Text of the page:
Because of decentralized technologies, real estate may be forever transformed. As the Metaverse expands, so will digital real estate.
While Mark Zuckerberg claims the Metaverse is the future, others believe it has already begun. The word “Metaverse” was coined by science fiction novelist Neal Stephenson in his 1994 novel Snow Crash. Hiro Protagonist, the primary character, navigates the virtual world within the pages.
Millions of people have also worked, played, and interacted in the Metaverse, which is part of the online Second Life reality, since 2003. While the game, which had a heyday in the early 2000s and featured some blocky graphics, is a long cry from the present Metaverse vision laid forth by firms like Meta and Microsoft, the concept of a virtual metaverse where people interact is not a new one.
Decentraland is currently the most well-known modern-day Metaverse, incentivizing a global network of users to purchase and sell digital real estate and explore, interact, and play games.
The Decentraland Foundation was founded in 2015, and the project’s initial coin offering (ICO) in 2017 raised approximately $26 million. While Decentraland is large and has a lot to offer, the platform has brought a lot of attention to the lucrative and ever-growing digital real estate business.
On November 25, media sources reported that the non-fungible token (NFT)-based Metaverse Group real estate company paid $2.43 million for a piece of Decentraland “land” to help with intentions to enter the digital fashion industry.
Metaverse monetization is shaking up the real estate industry
It’s becoming evident that commercial real estate in the Metaverse will play a significant role in the global real estate business in the coming years. Tokens.com signed a statement of intent in the fall of 2021 to purchase a 50% stake in Metaverse Group’s digital real estate portfolio, which will thereafter be marketed as the first REIT for digital real estate. According to the Metaverse Group, a public listing could occur in 2022 or 2023.
Because of the popularity of purchasing and selling digital property, businesses such as the Metaverse Group perform many of the same functions as a traditional real estate corporation in terms of buying, selling, and marketing. As prices climb and purchasers appear to be agitated over virtual land, some are skeptical that investing in digital real estate would prove wise in the long run.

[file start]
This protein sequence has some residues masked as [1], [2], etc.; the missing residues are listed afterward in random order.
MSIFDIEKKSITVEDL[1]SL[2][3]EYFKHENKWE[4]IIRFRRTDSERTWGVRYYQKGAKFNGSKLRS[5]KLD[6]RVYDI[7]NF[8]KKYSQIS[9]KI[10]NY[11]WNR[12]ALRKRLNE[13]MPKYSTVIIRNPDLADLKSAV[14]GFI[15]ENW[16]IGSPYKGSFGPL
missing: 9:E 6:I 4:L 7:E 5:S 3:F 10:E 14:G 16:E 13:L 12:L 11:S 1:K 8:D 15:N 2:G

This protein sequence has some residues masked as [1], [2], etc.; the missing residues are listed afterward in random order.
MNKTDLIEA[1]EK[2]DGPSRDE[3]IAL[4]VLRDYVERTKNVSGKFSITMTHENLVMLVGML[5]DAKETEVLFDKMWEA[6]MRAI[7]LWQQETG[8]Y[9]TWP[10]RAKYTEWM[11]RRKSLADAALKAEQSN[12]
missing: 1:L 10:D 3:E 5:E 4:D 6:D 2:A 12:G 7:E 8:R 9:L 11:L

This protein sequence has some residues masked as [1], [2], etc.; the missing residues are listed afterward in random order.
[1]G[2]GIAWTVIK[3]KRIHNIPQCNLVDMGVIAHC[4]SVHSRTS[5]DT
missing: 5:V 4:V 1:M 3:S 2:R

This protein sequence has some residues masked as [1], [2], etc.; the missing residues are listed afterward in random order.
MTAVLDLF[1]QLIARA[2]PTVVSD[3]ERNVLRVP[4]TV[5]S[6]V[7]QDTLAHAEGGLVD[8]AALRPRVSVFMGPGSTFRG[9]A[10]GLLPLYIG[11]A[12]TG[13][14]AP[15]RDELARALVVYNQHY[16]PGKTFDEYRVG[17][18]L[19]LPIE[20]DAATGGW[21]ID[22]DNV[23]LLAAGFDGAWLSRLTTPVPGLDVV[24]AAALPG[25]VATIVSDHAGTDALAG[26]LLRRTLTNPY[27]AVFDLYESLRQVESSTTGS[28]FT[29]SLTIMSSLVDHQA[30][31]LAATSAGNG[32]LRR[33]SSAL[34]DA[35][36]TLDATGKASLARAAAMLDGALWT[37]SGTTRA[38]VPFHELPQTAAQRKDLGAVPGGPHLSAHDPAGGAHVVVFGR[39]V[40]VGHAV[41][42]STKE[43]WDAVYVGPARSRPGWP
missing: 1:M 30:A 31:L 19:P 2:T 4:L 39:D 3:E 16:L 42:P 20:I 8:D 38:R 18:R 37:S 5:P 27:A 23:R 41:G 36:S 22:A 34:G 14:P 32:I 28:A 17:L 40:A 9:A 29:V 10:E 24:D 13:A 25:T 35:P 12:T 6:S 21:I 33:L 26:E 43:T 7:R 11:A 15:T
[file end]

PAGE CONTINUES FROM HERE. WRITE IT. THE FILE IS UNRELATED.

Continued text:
Interest in metaverse real estate is growing despite the exorbitant prices, particularly as the coronavirus outbreak has driven more people online and made them more likely to socialize electronically. Those interested in metaverse real estate face competition from celebrities who have made no secret of their digital real estate activity.
In late September, the Sandbox announced cooperation with famed rapper Snoop Dogg to build up his residence and NFT collection in the Metaverse. The next month, Paris Hilton collaborated with Decentraland and Genies to serve as one of the primary artists at the inaugural Metaverse Festival, which took place in late October.
How real estate investors are pivoting to virtual properties
The attention and interest shown to the Metaverse have not escaped the attention and interest of other firms, like Meta, formerly Facebook, and Microsoft, who are ready to get in on the action.
Like traditional real estate, which generally retains value even during difficult economic times, metaverse properties continue to thrive despite fluctuations in Bitcoin (BTC) and other cryptocurrencies.
The popularity of NFTs, combined with rising interest in online environments, contrasts with the restricted amount of land available in metaverse virtual worlds, keeping prices high. Decentraland, for example, contains only 90,000 land pockets.
Investment firms are also dipping their toes into the Metaverse and learning more about how they may participate. The Metaverse will be more than a buzzword because of its high pricing, popularity, and ease of purchasing and selling virtual land (as opposed to traditional real estate).
As more individuals enter the Metaverse, skilled investors and buyers who scoop up homes in prime places will look very smart, similar to the domain name scramble during the early days of the internet.
As the Metaverse grows and expands, so will digital real estate. Savvy buyers and investors would be wise to remain ahead of the curve and anticipate the Metaverse real estate boom would continue indefinitely.